“Ah. Get this. He says he’s pro-choice, including pro a lifetime of choices for all the aborted so-called babies. You see? Quiet. But clever. He knows our litany as though we’ve catechized him—and has an answer for it all, for everything we’ve programmed in our news outlets, commentators, the professoriate, pop cult acolytes. He’s dangerous.”
“Should I take my crack at him?”
Estelle chuckled. “Maybe soon. He sees it all falling apart—families, language, large institutions, the whole society, in fact whole societies, concepts like ‘nation,’ ‘male,’ female.’ He gets it. He mentioned Ragnarok, the Apocalypse.”
“What do we do honey?”
“We keep our focus. Beyond anarchy, beyond nihilism. No truth, no fact. Entropy is our objective!” She was breathing fast and hard. “From language and sex, to public institutions, history, borders, cultural iconography. Unfix everything—all is uncertain—except what is convenient to the Movement. Name-call and demonize, then accuse the other side of those very things. Invent as many isms as possible. Keep the phobias coming.” She was almost breathless. “Half truths. To oppose illegal immigration is to oppose immigration: xenophobic, racist. Patriotism is nationalism, which must not be defined. No matter what we do and how we speak, our identity is gender, race, ethnicity and how we fuck, not our values, our past, our upbringing. And always remember, they are the fascists.” Her back arched, she panted, then came a moaning low and long, and a yell.
Mab waited. “Phew. A no-touch for the ages. Now take a taste of me and we’ll both feel better.”
The next day the young man was eating lunch in a college cafeteria, more hospital than ivy league. He was sitting with another student, the plain girl, Faustina. He stared straight ahead as he chewed. It occurred to him that he had forgotten to take something to drink and was about to go back to the counter when, just then, the beautiful woman walked to the small table and, ignoring the girl, asked if he minded company. Without smiling but with eye contact he said “no,” and she sat.
She was in a black blouse buttoned to the neck and a long black skirt, so her hair and creamy complexion were highlighted, all mediated by a brilliant diamond necklace falling over the blouse. As she sat she placed a cup of tea near the man. “I noticed you had nothing to drink.”
“Thank you. I saw you come in. I was hoping you’d come over.
“We should chat about this and that.”
“Why? Why has randomness held? And this,” he said, and showed her a book, Rovelli’s Reality is Not What It Seems. “That cheat was reading from it—what he calls lecturing.”
“You take it so personally.”
The young man looked into her eyes. “What do you think of Rovelli?”
Grinning, she looked from him to the girl and back again. The girl was remote. “I think he claims it all devolves into math because that’s all he has, math. Convenient. And you?”
“That Rovelli is right but, being a simple-minded atheist, he doesn’t know just how right he is.” There was silence. “Is God Rovelli’s ‘randomness’? Something keeps the world fixed—and I don’t buy an abstraction, if only because it’s all been tuned too right for too long. Doesn’t seem random.”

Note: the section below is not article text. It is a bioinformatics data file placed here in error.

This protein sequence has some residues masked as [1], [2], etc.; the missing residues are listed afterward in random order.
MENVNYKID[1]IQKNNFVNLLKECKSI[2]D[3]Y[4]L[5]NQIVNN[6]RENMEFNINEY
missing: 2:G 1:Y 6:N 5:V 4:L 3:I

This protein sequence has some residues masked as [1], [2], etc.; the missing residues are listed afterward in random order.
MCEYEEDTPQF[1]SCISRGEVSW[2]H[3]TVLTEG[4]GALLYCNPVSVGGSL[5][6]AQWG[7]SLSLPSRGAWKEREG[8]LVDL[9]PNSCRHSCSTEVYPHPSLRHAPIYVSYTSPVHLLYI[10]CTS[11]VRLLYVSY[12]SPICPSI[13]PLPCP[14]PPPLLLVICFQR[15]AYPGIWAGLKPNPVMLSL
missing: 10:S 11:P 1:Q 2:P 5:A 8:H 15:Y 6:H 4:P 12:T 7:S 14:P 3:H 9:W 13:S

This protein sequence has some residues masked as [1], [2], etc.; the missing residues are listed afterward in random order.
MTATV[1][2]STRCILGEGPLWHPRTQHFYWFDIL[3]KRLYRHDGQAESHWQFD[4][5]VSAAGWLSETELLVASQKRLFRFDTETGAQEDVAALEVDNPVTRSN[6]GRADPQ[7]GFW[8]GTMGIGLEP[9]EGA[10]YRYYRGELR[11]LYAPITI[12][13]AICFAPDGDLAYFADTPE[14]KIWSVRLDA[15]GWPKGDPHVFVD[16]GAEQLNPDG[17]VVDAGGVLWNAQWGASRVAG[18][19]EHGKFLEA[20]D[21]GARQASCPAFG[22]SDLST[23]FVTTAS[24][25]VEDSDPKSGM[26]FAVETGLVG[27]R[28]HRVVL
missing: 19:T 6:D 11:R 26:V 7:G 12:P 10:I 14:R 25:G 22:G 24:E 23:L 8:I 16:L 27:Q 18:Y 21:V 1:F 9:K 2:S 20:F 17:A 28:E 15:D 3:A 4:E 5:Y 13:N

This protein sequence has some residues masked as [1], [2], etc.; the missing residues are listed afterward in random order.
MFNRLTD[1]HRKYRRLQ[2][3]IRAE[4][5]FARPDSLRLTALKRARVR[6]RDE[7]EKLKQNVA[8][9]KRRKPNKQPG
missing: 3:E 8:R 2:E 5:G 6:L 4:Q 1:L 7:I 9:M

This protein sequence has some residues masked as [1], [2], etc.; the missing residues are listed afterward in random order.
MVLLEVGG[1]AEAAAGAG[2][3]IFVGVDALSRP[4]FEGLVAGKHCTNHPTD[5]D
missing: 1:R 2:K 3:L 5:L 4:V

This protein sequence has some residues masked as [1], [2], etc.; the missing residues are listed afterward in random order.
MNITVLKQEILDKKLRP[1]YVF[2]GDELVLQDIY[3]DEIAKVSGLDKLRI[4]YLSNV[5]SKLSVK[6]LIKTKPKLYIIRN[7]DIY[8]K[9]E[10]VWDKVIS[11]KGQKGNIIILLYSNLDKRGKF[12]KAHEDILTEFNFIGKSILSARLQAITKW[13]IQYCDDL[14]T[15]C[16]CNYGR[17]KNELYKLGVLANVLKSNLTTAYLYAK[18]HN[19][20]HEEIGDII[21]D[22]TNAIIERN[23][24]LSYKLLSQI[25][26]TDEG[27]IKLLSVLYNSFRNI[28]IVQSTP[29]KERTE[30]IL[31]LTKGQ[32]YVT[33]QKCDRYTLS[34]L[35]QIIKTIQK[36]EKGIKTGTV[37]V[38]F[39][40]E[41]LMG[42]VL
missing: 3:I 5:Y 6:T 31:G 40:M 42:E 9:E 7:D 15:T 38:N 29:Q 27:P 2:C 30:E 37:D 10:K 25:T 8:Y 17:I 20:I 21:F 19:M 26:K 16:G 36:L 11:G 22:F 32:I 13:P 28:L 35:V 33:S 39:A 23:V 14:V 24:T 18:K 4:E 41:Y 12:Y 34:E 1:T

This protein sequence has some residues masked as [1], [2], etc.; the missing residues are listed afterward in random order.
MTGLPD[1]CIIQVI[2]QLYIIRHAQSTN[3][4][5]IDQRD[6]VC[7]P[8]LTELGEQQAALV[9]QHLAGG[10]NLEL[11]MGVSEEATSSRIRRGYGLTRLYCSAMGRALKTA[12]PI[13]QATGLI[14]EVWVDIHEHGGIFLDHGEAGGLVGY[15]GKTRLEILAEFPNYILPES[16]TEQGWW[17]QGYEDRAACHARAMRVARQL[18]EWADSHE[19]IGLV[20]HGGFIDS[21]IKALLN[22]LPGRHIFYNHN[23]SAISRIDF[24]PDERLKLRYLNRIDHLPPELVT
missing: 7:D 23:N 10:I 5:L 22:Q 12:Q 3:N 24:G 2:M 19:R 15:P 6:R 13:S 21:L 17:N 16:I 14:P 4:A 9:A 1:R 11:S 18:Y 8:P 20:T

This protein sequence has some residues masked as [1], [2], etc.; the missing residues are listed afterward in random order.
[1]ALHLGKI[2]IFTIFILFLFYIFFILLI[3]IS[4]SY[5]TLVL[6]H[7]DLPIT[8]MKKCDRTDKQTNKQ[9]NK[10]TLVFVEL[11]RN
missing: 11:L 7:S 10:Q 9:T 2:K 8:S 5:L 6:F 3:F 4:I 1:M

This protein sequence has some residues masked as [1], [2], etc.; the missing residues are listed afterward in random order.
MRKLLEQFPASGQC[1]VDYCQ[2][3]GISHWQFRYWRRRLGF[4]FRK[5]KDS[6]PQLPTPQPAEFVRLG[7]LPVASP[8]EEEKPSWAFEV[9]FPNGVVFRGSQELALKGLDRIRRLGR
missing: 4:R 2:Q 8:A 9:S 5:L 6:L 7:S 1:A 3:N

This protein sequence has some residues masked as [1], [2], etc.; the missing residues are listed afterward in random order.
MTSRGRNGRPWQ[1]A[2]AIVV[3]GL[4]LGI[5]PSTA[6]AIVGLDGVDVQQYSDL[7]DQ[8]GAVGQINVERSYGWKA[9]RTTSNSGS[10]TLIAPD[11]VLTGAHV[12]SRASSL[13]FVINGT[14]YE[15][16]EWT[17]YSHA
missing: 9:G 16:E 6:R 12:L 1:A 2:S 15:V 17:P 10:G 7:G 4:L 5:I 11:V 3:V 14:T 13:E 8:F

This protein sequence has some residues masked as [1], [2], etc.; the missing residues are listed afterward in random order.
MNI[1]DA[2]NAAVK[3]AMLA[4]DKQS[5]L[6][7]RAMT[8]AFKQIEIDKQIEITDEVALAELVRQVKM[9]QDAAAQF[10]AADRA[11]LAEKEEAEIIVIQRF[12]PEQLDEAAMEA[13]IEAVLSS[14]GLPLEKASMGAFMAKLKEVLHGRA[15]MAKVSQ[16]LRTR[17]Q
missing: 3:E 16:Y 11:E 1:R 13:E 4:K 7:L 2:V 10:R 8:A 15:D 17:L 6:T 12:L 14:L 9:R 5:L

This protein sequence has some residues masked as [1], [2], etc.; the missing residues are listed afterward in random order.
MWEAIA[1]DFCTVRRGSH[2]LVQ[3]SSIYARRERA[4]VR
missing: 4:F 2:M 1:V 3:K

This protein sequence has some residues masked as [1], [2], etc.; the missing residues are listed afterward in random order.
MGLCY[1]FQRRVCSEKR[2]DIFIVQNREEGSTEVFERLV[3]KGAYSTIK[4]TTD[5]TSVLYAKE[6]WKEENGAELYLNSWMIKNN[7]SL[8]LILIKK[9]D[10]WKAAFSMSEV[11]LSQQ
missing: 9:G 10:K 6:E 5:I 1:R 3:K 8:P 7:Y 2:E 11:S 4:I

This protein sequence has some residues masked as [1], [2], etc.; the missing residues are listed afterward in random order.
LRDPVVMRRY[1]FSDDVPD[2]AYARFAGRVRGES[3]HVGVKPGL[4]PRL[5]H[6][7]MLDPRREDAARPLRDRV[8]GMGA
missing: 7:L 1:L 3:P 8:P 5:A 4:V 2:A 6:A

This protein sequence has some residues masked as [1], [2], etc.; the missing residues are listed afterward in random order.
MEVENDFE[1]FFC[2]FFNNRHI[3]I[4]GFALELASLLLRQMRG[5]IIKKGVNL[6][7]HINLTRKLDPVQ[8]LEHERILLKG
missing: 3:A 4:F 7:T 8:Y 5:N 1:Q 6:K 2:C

She slapped the table. “So then,” softly, “tell me how God fits.”
“Granularity, that’s us. Indeterminacy, that’s our civilization. Relationality, that’s our morality. And Planck’s Length? That’s our size, but only figuratively. We actually have no dimension at all.”
“The whole works. That granular quantum world, you, me, the globe, the entire cosmos—we are nothing more than an idea. In his mind. And, being the great artist he is, his conception allows for his little darlings to act as they will, like a story-writer who seems not to know what his characters will do next.”
“And the point?”
“That’s tricky, because language is tricky. I use the word ‘mind’ and right away we jump to the minds we know, our own. But that big mind . . . it’s like ours but also different, very different.
“And the point?” she repeated.
“Ah. For us to become more than an idea.”
“Wow. Anything else? What of the devil?”
“Nothing you don’t know.”
Estelle grinned more widely. “I see. Anything else?”
“Once upon a time that mind squeezed a part of itself into the idea and walked among us.”
“Jesus! . . . I mean, Jesus?”
“Apparently. Also it seems that when this Jesus aspect left, another aspect stayed behind, so he’s outside and inside.”
“I see. And you believe that?”
“Makes sense. It gets us past random. It amplifies the mind’s purposefulness.”
“And there’s more . . .” She had tilted her head to one side, eyes sparkling.
“This mind want participants, I think. He—or she—it doesn’t matter—wants us to have loving, independent minds of our own. The mind would bring us out of his mere conception. To be with him. You see, the mind is existence. Outside of it is nothing . . . nihil.”
“I see,” she said again, still smiling, and then stood, sinuously. “Until next time?” —and walked away.
Faustina said, “she is troubled, but not by the desolations.”
Soon micro-catastrophes began to occur. Tables and chairs in private homes crumbled to dust, and the dust disappeared. Traffic lights would alternate between red and green so rapidly that people were seeing one color and crashing into each other. Puddled water began to rise from gutters. Winds blew straight downward, sometimes so powerfully as to fix pedestrians in place. The chattering class urged the United Nations to pass a resolution preserving the maintenance of the four fundamental forces, and, notwithstanding its vagueness, the resolution passed. Many people were now assured that the danger would wane, and for a while it did, with catastrophic phenomena diminishing in number, scope, and intensity. Still, the few people who noticed these phenomena and did not blame the president or climate change began to visit their houses of worship more frequently than was their custom.
The professor professed impartiality. He simply did not know how or why things were happening as they were.
“Can’t you tell us why,” shouted Estelle, “the disintegrations are ceasing?”